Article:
OnShift, a post-acute care and senior living staff scheduling software company in Cleveland, has developed a new mobile app that it says will help employees better manage their expenses.
The app, called OnShift Wallet, gives employees access to wages they’ve already earned — between paychecks — for unplanned expenses. Using the app “gives long-term care and senior living providers the ability to ease employees’ financial stress through timely access” to that money, the company said in a news release.
It was developed in partnership with PayActiv, an employee financial wellness software company.
In the release, OnShift said OnShift Wallet enables employees to “access up to 50% of their already earned but unpaid wages—with a $500 maximum per pay period.” Employees can instantly access their funds for a $5 fee. There is no cost for employers to offer OnShift Wallet to their employees. OnShift Wallet “funds the transferred wages to the employee between paychecks and automatically deducts that amount from the employee’s bank account on the scheduled payday,” the company said in the release.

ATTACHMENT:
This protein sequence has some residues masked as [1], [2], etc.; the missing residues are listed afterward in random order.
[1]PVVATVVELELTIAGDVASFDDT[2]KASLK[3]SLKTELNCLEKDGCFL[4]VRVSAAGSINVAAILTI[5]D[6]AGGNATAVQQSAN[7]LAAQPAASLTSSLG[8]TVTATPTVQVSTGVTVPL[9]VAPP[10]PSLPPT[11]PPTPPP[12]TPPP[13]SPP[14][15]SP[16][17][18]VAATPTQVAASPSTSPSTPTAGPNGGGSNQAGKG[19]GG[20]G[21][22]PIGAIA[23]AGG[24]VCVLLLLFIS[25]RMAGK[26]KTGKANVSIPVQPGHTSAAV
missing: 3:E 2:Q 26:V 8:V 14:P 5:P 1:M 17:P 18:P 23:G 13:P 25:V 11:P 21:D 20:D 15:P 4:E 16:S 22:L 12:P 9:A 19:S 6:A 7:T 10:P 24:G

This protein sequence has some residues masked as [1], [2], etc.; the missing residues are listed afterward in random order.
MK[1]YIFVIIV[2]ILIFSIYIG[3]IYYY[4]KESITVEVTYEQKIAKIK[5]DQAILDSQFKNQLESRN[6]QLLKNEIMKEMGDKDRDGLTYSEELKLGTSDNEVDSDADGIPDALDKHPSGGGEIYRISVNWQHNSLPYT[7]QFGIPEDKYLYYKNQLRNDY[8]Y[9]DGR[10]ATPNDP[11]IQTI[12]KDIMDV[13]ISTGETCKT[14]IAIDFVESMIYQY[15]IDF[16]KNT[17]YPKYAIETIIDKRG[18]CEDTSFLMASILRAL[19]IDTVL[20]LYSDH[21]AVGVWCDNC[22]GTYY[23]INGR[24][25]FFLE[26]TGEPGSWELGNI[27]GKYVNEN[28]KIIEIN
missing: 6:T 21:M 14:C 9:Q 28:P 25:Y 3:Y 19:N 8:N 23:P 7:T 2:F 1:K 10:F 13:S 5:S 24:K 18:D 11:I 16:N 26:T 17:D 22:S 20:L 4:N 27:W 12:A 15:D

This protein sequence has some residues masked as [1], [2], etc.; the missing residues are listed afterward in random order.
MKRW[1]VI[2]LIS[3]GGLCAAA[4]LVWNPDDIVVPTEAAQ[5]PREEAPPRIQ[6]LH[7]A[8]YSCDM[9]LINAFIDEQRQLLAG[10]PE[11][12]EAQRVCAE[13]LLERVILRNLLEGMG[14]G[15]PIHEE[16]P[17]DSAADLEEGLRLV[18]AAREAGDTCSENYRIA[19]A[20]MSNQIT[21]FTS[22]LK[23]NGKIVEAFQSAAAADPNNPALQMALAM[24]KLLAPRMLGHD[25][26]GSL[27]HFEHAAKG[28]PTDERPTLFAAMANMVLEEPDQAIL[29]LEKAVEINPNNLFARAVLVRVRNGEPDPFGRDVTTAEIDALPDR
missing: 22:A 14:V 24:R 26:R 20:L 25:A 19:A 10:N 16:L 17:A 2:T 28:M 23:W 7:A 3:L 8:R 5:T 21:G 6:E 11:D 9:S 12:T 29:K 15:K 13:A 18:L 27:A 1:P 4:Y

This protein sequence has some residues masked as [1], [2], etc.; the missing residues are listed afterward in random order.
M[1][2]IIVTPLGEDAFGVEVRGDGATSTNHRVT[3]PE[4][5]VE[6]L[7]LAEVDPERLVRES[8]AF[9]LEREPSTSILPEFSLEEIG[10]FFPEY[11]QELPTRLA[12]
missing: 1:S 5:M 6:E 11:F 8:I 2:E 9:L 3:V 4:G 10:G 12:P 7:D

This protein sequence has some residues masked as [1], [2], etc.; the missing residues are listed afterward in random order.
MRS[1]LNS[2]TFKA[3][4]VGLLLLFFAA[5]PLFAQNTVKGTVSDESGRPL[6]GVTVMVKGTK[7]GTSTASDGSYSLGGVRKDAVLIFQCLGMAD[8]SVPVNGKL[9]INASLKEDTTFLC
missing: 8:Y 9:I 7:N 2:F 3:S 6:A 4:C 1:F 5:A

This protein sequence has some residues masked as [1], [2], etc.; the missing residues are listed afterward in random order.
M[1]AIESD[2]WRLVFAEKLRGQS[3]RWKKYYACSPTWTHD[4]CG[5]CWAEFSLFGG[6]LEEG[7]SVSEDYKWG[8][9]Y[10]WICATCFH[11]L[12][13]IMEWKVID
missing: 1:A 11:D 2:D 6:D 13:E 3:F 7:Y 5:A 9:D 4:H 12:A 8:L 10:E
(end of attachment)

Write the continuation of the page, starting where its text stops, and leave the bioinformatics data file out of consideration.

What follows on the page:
The company said the app is part of a focus on helping senior care providers “develop a consistent and engaged workforce through employee-centric scheduling, ongoing feedback and communication, and staff rewards.”
OnShift Wallet is available on iTunes and Google Play.
“Many senior care employees are living paycheck-to-paycheck and are stressed out when it comes to personal finances. Studies have shown that financial worries can have a negative impact on employee performance,” said Mark Woodka, CEO of OnShift, in a statement. The app “helps relieve some of that stress,” he added.
In April 2016, OnShift raised $18 million in Series D financing to accelerate growth. The round was led by Health Velocity Capital. At the time, Marty Felsenthal, managing member of Health Velocity Capital, said the money would “allow OnShift to accelerate market penetration and rapidly scale the development of new and innovative SaaS (software as a service) products in human capital management.”
This story originally appeared on Crain’s Cleveland Business.